While a standing desk can help, it isn’t a solution in and of itself. Dr. Bak has noticed clients complaining about foot pain from standing too long without any shoes. “When standing, your spine is in a closed kinematic chain, which our bodies don’t like for long periods of time,” says Dr. Bak. “I recommend alternating between standing and sitting every hour and when standing, wear comfortable shoes and shimmy back and forth to keep the feet in a state of motion.”
Another way to increase local circulation and prevent cramps is by wearing compression clothing. “Improving blood flow is critical to relieve physical tension during the new ‘home/work’ environment,” says Seth Casden, founder of Celliant, a body-responsive fabric that uses infrared technology to increase local circulation. While traditionally worn by athletes, performance fabrics are now found outside of sportswear, as they’re increasingly recognized as beneficial to anyone seeking prevention or relief from physical tension. Lunya and Lahgo’s Restore Pima collections, made with Celliant fabric, achieve the sleek loungewear look, while being comfortable and restorative too.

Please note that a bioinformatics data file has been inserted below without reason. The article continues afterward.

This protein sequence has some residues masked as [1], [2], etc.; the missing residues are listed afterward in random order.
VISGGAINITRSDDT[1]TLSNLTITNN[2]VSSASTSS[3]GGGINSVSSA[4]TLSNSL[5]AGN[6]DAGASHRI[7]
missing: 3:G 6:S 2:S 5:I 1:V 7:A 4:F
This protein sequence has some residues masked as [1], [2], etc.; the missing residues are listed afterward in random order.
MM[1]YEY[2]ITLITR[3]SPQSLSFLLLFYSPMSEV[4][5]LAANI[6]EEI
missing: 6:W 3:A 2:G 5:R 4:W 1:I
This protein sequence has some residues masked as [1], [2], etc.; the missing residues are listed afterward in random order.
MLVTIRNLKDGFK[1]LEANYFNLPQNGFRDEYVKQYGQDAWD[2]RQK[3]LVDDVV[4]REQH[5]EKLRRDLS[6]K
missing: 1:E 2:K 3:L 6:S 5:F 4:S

The same performance fabrics that up-cycle the body’s infrared energy can be used in bed to promote local circulation while you sleep. PureCare and Sleepletics both sell restorative sheet sets that use infrared technology. But performance textiles aside, even a simple bedtime ritual can help. “Sleep is paramount for healing,” says Dr. Bak, recommending a lower room temperature, loose clothing, dimmer lighting and activities to decompress like meditation. Dr. Bak says improving sleep hygiene is a “simple fix for people that aren’t sleeping well,” and stresses the importance of bedding that allows air flow to keep you cool.